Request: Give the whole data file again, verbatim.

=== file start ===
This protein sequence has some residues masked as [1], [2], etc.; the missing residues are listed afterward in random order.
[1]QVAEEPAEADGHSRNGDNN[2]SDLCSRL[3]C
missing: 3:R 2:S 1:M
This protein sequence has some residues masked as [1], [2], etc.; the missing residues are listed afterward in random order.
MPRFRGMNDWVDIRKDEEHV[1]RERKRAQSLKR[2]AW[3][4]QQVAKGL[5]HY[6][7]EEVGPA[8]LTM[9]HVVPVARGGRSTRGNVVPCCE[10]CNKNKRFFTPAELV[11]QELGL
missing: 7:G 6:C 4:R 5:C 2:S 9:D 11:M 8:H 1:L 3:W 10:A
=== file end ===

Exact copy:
This protein sequence has some residues masked as [1], [2], etc.; the missing residues are listed afterward in random order.
[1]QVAEEPAEADGHSRNGDNN[2]SDLCSRL[3]C
missing: 3:R 2:S 1:M
This protein sequence has some residues masked as [1], [2], etc.; the missing residues are listed afterward in random order.
MPRFRGMNDWVDIRKDEEHV[1]RERKRAQSLKR[2]AW[3][4]QQVAKGL[5]HY[6][7]EEVGPA[8]LTM[9]HVVPVARGGRSTRGNVVPCCE[10]CNKNKRFFTPAELV[11]QELGL
missing: 7:G 6:C 4:R 5:C 2:S 9:D 11:M 8:H 1:L 3:W 10:A